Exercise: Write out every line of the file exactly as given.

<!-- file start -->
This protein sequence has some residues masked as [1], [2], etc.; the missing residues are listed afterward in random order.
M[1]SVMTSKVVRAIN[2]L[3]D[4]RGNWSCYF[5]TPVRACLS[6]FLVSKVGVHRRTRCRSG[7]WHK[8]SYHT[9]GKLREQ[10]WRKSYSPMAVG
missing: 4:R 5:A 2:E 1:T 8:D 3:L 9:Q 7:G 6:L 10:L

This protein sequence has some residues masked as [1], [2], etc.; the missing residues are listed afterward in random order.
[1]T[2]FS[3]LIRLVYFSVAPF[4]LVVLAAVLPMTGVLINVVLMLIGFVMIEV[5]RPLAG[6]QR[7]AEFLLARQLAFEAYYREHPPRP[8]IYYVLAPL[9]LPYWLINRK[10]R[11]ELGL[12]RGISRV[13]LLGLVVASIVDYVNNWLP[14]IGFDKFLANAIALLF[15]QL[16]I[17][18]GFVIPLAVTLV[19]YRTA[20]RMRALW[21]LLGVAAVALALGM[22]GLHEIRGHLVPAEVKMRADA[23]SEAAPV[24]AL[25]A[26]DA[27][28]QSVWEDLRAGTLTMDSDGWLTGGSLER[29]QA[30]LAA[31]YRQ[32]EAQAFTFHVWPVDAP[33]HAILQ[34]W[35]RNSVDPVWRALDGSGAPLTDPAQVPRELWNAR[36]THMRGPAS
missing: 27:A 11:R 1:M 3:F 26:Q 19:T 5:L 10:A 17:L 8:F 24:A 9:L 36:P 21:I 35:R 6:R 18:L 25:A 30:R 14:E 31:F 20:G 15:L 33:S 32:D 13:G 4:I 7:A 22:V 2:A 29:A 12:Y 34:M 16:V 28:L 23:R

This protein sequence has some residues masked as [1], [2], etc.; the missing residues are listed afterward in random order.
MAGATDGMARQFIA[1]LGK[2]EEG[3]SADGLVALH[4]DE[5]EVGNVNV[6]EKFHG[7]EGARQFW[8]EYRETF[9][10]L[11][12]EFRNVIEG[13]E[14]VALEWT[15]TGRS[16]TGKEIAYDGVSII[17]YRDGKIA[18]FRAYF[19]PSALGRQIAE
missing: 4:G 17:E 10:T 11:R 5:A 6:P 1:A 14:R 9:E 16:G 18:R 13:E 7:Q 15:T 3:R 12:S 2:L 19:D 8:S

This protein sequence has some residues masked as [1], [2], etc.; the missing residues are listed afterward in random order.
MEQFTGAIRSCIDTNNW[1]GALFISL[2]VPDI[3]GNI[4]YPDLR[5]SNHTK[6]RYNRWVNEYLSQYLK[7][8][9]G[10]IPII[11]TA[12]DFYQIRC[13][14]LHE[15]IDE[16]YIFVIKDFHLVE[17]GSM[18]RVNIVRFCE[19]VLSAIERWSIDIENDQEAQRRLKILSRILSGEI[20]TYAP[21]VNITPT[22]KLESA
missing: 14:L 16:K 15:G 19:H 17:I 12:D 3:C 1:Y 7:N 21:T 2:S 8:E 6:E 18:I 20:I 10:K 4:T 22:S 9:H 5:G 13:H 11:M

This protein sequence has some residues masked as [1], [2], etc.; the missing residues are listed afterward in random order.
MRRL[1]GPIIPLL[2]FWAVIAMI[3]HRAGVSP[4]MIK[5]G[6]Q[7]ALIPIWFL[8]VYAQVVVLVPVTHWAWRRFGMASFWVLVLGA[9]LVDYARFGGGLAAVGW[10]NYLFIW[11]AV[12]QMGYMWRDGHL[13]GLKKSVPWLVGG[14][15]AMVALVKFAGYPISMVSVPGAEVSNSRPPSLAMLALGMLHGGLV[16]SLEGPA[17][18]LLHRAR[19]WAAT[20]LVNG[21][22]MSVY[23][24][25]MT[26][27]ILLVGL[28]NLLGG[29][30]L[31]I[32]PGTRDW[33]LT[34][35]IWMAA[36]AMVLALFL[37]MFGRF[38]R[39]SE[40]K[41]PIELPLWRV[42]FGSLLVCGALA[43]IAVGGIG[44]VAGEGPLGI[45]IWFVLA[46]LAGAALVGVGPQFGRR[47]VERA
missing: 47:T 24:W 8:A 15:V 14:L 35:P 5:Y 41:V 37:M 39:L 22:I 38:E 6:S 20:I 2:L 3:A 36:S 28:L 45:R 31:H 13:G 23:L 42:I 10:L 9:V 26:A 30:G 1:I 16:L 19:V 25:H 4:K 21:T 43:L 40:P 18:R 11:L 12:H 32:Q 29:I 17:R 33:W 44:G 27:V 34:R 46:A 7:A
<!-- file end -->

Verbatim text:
This protein sequence has some residues masked as [1], [2], etc.; the missing residues are listed afterward in random order.
M[1]SVMTSKVVRAIN[2]L[3]D[4]RGNWSCYF[5]TPVRACLS[6]FLVSKVGVHRRTRCRSG[7]WHK[8]SYHT[9]GKLREQ[10]WRKSYSPMAVG
missing: 4:R 5:A 2:E 1:T 8:D 3:L 9:Q 7:G 6:L 10:L

This protein sequence has some residues masked as [1], [2], etc.; the missing residues are listed afterward in random order.
[1]T[2]FS[3]LIRLVYFSVAPF[4]LVVLAAVLPMTGVLINVVLMLIGFVMIEV[5]RPLAG[6]QR[7]AEFLLARQLAFEAYYREHPPRP[8]IYYVLAPL[9]LPYWLINRK[10]R[11]ELGL[12]RGISRV[13]LLGLVVASIVDYVNNWLP[14]IGFDKFLANAIALLF[15]QL[16]I[17][18]GFVIPLAVTLV[19]YRTA[20]RMRALW[21]LLGVAAVALALGM[22]GLHEIRGHLVPAEVKMRADA[23]SEAAPV[24]AL[25]A[26]DA[27][28]QSVWEDLRAGTLTMDSDGWLTGGSLER[29]QA[30]LAA[31]YRQ[32]EAQAFTFHVWPVDAP[33]HAILQ[34]W[35]RNSVDPVWRALDGSGAPLTDPAQVPRELWNAR[36]THMRGPAS
missing: 27:A 11:R 1:M 3:F 26:Q 19:T 5:L 10:A 17:L 8:F 24:A 9:L 36:P 21:I 35:R 6:R 18:L 25:A 30:R 14:E 31:F 20:G 15:L 33:S 32:D 13:G 4:I 7:A 22:V 2:A 29:A 12:Y 34:M 16:V 28:L 23:R

This protein sequence has some residues masked as [1], [2], etc.; the missing residues are listed afterward in random order.
MAGATDGMARQFIA[1]LGK[2]EEG[3]SADGLVALH[4]DE[5]EVGNVNV[6]EKFHG[7]EGARQFW[8]EYRETF[9][10]L[11][12]EFRNVIEG[13]E[14]VALEWT[15]TGRS[16]TGKEIAYDGVSII[17]YRDGKIA[18]FRAYF[19]PSALGRQIAE
missing: 4:G 17:E 10:T 11:R 5:A 6:P 1:A 14:R 9:E 16:G 18:R 13:E 7:Q 15:T 3:R 12:S 2:L 19:D 8:S

This protein sequence has some residues masked as [1], [2], etc.; the missing residues are listed afterward in random order.
MEQFTGAIRSCIDTNNW[1]GALFISL[2]VPDI[3]GNI[4]YPDLR[5]SNHTK[6]RYNRWVNEYLSQYLK[7][8][9]G[10]IPII[11]TA[12]DFYQIRC[13][14]LHE[15]IDE[16]YIFVIKDFHLVE[17]GSM[18]RVNIVRFCE[19]VLSAIERWSIDIENDQEAQRRLKILSRILSGEI[20]TYAP[21]VNITPT[22]KLESA
missing: 14:L 16:K 15:G 19:H 17:I 12:D 3:C 1:Y 7:N 21:T 2:S 8:E 6:E 18:I 20:I 10:K 4:T 22:S 9:H 5:G 13:H 11:M

This protein sequence has some residues masked as [1], [2], etc.; the missing residues are listed afterward in random order.
MRRL[1]GPIIPLL[2]FWAVIAMI[3]HRAGVSP[4]MIK[5]G[6]Q[7]ALIPIWFL[8]VYAQVVVLVPVTHWAWRRFGMASFWVLVLGA[9]LVDYARFGGGLAAVGW[10]NYLFIW[11]AV[12]QMGYMWRDGHL[13]GLKKSVPWLVGG[14][15]AMVALVKFAGYPISMVSVPGAEVSNSRPPSLAMLALGMLHGGLV[16]SLEGPA[17][18]LLHRAR[19]WAAT[20]LVNG[21][22]MSVY[23][24][25]MT[26][27]ILLVGL[28]NLLGG[29][30]L[31]I[32]PGTRDW[33]LT[34][35]IWMAA[36]AMVLALFL[37]MFGRF[38]R[39]SE[40]K[41]PIELPLWRV[42]FGSLLVCGALA[43]IAVGGIG[44]VAGEGPLGI[45]IWFVLA[46]LAGAALVGVGPQFGRR[47]VERA
missing: 47:T 24:W 8:A 15:V 14:L 35:P 5:Y 41:V 37:M 39:L 22:I 38:E 6:S 20:I 2:L 3:A 36:S 28:L 45:R 31:H 13:G 23:L 42:I 10:L 9:V 26:A 30:G 1:I 16:L 19:V 25:H 4:K 21:T 43:L 40:P 18:R 11:L 12:H 32:Q 29:I 17:R 33:W 44:G 27:V 34:R 46:A 7:A